9)  The arrogant will fall.

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Dear Readers,

Indeed trivium has been mute for a while, only stopping by to approve comments (which are always welcome), and to post a few links here and there.

This is because he has been entirely whorled up in the process of securing tenure, or something like it.  This has been good for his academic writing, but his extracurricular writing has been on hiatus… since those energies have generally been taking up by teaching, and by learning yet another language.  I realize that I started this blog during a hiatus in my teaching, and that indeed teaching has taken up some of those same energies that gets me fired up to write here on the Platonist.  I think that much good work has been done, and indeed the readership here is growing significantly every month it seems, so I want to keep the site up, and current, and let everyone know that we’re still here, and planning on maintaining and furthering the ideals set out here.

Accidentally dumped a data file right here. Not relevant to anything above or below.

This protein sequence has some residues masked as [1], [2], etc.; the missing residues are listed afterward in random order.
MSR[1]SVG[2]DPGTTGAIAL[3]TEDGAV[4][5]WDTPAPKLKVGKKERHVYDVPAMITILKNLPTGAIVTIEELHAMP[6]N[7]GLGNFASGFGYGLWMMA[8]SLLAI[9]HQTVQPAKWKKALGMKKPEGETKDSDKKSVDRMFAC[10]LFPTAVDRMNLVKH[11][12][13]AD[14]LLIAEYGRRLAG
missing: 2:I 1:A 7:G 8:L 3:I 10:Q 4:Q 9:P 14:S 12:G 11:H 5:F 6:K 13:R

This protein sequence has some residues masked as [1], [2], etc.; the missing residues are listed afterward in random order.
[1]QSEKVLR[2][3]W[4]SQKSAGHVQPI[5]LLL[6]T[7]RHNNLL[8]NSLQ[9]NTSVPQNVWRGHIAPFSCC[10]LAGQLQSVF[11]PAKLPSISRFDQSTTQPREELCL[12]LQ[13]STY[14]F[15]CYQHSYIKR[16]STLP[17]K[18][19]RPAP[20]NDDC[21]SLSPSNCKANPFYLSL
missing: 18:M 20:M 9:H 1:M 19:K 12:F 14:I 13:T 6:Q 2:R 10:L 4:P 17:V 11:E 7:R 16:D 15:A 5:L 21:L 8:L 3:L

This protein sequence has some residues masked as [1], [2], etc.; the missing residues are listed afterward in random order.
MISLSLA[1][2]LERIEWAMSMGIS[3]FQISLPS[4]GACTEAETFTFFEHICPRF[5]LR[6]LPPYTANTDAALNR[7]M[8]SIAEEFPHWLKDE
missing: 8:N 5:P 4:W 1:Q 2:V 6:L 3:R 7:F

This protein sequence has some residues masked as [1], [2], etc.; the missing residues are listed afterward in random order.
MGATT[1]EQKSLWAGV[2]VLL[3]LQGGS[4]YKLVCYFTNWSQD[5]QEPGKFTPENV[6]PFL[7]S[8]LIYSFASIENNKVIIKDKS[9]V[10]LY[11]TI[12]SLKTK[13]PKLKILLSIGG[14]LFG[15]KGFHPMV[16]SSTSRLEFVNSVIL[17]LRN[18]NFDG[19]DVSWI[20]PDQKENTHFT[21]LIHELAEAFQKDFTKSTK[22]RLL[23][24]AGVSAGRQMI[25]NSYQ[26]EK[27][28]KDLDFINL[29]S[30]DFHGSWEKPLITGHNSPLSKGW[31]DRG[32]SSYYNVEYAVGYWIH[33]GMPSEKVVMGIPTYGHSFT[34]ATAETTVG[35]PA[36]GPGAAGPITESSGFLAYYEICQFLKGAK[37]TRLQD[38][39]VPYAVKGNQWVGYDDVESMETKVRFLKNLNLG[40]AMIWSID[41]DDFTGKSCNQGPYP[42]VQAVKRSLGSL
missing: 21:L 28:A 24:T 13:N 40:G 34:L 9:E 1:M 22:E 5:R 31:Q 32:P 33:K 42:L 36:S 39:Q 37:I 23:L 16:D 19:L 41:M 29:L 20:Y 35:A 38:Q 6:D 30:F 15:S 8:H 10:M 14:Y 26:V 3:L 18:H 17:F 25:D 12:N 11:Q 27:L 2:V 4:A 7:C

That being said, I think that the social movement that is and probably will for the forseeable future remain closest to my heart is the notion of founding the Institute for Consumer Focused Economics.  I like the fact that the title sounds corporate, and financial.  The point is to get the attention of those who work in those worlds, to let them know that we can speak the same language, and use the same equations, and yet begin and end with a radically different ‘product,’ i.e., an economics which is about the enrichment of the average individual, rather than an economics which is about the enrichment of the nation, the corporation, or the wealthy few (who are so often in conservative think-tanks equated with the best, the most energetic, the most innovative, the hardest working, etc., even though most of them began with signficiantly greater access to wealth, education, and/or intellectual gifts than most of us.